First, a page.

Dan Sprod’s information for the Centre for Tasmanian Historical Studies was a great help in understanding that our Derwent’s (http://www.utas.edu.au/library/companion_to_tasmanian_history/R/River%20Derwent.htm) European discovery was made during the second (1793) visit to what is now the island of Tasmania, by French explorer Bruny d’Entrecasteaux. The given French name ‘Rivière du Nord’ never took hold. When Englishman Lieutenant John Hayes arrived in April 1793, he was unaware of d’Entrecasteaux’s visit two months earlier, and named the river after the Derwent River in England.
Great Britain’s Derwent River flows through Cumbria, a sparsely populated non-metropolitan county in the north west of England.
Cumbria contains the famously beautiful Lakes District, and presents as a combination of mountains, rugged seashore, parkland and rural landscape. In the early eighteenth century, the landscape and climate similarities between Cumbria and our island’s river backed by the stunning Mount Wellington make it easy to understand how our river came to be named. In England, the name Derwent is derived from a Celtic word for “oak trees”. Australia and Tasmania do not have native trees with the same leaf and character as English Oaks. However the heavy thick forests with large stands of trees either side of Tasmania’s Derwent River, would have made a strong impression on Lieutenant Hayes.
The Cumbrian Derwent flows westwards towards the Irish Sea; the city of Workington sits at the mouth. Google Earth includes photos of a mountain, powdered with snow, showing similarities with our Mount Wellington at cooler times. I imagine Lieutenant Hayes would have been away from England for many months, if not years, and so his ability to make direct comparisons between his English and our river would be based on hazy memories. Notwithstanding this, when I look at a current photo of the Derwent in Cumbria, the landscape has a character similar to our local environment. Of course, the landscape and its features at both locations will not be the same as when seen in the late 1700s. However and despite the passing of centuries, I can see how and why Lieutenant Hayes chose to name our river, the Derwent.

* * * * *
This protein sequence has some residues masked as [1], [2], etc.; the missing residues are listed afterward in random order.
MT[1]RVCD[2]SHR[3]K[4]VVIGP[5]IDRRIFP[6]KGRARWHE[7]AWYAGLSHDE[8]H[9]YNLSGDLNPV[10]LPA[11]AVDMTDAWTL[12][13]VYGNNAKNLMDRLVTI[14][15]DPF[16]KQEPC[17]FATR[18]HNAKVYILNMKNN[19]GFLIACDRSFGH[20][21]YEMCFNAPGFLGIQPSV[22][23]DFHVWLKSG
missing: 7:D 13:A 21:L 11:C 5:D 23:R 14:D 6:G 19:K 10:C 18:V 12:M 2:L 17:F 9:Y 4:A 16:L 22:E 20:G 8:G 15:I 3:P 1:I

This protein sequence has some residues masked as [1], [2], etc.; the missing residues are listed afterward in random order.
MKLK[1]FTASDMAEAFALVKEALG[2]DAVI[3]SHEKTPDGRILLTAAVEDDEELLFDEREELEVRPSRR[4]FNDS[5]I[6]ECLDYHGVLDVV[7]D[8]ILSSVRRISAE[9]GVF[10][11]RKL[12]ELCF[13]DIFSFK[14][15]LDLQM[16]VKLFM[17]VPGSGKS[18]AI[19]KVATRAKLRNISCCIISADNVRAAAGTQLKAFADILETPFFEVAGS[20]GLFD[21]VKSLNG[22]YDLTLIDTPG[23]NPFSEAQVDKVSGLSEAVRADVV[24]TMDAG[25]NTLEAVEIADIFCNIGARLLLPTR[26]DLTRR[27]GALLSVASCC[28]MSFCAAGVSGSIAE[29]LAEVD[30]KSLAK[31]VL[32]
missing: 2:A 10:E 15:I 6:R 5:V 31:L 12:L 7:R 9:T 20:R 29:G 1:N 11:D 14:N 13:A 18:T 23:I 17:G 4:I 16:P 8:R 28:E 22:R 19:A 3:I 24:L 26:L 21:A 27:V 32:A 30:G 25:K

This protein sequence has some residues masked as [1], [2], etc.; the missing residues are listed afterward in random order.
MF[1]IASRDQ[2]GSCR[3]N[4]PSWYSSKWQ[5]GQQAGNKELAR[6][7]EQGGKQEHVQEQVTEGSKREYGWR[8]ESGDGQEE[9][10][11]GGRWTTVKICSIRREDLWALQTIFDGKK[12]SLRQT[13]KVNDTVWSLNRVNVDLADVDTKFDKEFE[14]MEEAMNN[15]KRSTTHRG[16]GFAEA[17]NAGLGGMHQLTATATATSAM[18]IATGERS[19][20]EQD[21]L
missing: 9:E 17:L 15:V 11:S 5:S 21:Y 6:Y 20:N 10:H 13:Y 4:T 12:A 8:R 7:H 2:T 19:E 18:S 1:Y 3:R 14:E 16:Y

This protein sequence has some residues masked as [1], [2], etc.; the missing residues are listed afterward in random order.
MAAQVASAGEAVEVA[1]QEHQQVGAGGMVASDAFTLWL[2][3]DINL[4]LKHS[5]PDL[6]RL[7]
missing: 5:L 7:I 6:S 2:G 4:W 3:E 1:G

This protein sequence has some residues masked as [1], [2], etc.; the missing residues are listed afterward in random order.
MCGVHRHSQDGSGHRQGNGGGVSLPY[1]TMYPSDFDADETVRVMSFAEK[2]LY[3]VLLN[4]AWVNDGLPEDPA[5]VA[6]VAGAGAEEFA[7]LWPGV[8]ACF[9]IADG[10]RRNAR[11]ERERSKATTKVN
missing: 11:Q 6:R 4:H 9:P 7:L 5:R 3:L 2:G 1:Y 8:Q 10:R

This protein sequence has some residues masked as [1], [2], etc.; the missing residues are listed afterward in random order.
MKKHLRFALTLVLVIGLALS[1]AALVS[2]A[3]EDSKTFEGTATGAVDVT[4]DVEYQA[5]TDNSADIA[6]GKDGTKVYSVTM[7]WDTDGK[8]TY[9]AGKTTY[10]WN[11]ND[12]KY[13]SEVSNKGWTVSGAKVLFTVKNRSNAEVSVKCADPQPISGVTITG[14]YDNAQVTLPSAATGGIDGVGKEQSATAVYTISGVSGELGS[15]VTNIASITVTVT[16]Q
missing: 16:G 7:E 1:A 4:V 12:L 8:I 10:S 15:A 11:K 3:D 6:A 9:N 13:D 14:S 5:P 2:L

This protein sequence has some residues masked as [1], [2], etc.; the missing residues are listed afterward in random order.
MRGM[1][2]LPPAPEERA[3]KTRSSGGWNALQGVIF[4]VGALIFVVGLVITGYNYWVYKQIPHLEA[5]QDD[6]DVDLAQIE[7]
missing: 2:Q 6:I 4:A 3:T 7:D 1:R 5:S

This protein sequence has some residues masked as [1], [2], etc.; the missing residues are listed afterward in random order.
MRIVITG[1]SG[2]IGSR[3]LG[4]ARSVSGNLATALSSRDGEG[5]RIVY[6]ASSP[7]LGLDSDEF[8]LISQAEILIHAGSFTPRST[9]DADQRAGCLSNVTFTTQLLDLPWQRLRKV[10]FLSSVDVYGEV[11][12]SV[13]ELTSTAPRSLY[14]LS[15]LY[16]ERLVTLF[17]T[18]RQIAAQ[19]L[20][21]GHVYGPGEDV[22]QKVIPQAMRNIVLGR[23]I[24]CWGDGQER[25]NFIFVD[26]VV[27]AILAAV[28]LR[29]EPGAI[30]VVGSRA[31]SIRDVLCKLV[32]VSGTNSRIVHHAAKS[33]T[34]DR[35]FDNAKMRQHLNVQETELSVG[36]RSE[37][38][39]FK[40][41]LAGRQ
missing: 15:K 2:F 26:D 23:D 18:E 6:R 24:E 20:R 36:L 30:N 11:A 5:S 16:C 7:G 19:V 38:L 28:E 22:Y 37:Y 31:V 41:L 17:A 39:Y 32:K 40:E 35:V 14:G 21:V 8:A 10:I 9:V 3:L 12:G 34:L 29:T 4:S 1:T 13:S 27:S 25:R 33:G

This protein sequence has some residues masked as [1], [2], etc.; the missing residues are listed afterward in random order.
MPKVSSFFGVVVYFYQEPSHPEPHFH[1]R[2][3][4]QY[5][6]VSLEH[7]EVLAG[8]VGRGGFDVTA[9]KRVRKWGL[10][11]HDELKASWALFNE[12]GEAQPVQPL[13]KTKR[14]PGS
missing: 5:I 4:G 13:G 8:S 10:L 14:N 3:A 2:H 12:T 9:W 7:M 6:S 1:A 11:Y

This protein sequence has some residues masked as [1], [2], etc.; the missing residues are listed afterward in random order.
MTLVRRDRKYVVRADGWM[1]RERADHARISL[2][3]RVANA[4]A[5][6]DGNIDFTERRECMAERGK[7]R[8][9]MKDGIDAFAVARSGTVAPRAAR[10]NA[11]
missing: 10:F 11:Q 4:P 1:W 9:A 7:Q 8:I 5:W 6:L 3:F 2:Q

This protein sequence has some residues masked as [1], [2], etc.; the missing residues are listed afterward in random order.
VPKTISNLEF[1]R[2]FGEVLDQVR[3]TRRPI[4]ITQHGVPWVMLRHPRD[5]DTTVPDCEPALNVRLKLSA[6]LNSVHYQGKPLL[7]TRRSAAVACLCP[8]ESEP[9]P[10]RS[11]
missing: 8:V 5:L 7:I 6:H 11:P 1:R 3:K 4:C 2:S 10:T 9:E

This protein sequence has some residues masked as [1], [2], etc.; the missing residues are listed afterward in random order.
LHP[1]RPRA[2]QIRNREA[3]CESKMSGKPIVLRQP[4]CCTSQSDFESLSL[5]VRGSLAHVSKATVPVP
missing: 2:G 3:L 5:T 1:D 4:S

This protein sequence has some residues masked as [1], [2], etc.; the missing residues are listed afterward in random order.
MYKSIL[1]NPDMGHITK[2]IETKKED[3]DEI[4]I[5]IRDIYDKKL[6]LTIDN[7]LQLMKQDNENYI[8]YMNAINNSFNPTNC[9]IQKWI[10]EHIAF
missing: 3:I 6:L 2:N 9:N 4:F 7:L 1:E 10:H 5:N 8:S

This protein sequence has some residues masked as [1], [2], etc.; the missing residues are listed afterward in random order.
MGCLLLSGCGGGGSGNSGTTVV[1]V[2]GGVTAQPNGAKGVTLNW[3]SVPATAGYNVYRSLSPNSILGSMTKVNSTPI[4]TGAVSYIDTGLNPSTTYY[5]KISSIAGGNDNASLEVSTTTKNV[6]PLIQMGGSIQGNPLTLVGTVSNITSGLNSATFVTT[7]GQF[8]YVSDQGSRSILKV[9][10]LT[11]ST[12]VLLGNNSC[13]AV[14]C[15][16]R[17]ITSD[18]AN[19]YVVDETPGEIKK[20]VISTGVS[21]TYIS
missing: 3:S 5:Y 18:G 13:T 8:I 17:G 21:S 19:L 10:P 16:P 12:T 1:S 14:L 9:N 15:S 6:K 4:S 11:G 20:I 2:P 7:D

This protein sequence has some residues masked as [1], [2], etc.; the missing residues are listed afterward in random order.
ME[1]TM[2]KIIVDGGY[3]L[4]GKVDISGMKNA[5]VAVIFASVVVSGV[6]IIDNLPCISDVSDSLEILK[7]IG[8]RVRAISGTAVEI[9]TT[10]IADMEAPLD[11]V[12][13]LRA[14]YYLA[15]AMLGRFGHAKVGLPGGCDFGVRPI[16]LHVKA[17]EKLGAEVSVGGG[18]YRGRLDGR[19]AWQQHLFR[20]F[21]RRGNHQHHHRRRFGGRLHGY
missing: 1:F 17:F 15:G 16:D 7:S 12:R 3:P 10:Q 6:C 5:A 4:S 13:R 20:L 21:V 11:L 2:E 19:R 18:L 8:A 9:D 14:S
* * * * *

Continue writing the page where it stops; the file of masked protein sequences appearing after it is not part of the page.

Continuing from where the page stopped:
But what about the man; what was Lieutenant Hayes connection with Cumbria and the Derwent River?
The Australian Dictionary of Biography (MUP Volume 1 1996) notes that Sir John Hayes (1768-1831), naval officer and explorer, was baptized on 11 February 1768, the son of Fletcher Hayes of Tallentire on the River Derwent, England. On 7 December 1781, when 13, he joined the Bombay Marine as a midshipman on the Bombay. By December 1788 he was promoted to second lieutenant and his rise through the ranks continued over the years. Hayes is best remembered for a private voyage undertaken between February 1792 and December 1794. Glowing accounts of New Guinea’s economic potential fired Hayes to lead an expedition financed by some Calcutta merchants. On 6 February 1793 the Duke of Clarence (250 tons) and the Duchess of Bengal (100 tons) left Calcutta, India. Because of adverse winds Hayes could not sail direct to New Guinea, so at the young age of 27 years, he decided to voyage round New Holland (this was the original European name for Australia). He reached Van Diemen’s Land on 24 April and left on 9 June. During that time, he discovered and named the Derwent River, and other features of the terrain. Risdon Cove and Cornelian Basin still bear the names he gave them. According to the publication “British Heritage of Tasmania’, (http://members.iinet.net.au/~rwatson1/britishheritage/BRITISH%20HERITAGE%20OF%20TASMANIA.pdf
Hayes named Ralphs’ Bay (a beautiful bay which I have mentioned during both my first and second stage of walking along the eastern shore of Tasmania’s Derwent River) at Lauderdale, after William Ralph who was in charge of the Duchess of Bengal.
While I would like to think that the City of Clarence (the eastern shore city of the Greater Hobart Area and the one in which I live) must have been named specifically after the ship which Hayes’ commanded, this apparently isn’t true. It seems that the City of Clarence was named after King William IV of the United Kingdom who as he ascended the throne was titled His Royal Highness, The Duke of Clarence and St Andrews. However, let’s look at this a little more closely. In 1843, Prince William (the future King William IV crowned in 1830) began a career in the Royal Navy by becoming a midshipman at 13 years. In 1789 he was made Duke of Clarence, and then retired from the Navy in 1790. The elements are: the future king is a naval man who held the title of Duke of Clarence before Lieutenant John Hayes (who started his naval career as a midshipman) set out from India towards Australia. Travelling to Tasmania, Hayes just happens to be in command of a ship named the Duke of Clarence in 1793. How did his ship get the name? Considering the timing, surely Hayes ship was named in honour of the new Duke of Clarence (the Sailor King or Silly Willy as the future king was known). I would prefer to believe that the name of today’s City of Clarence lying along the eastern edges of the Derwent River, is a reference to the ship of the man who named our River, and only indirectly refers back to the early title of King William IV.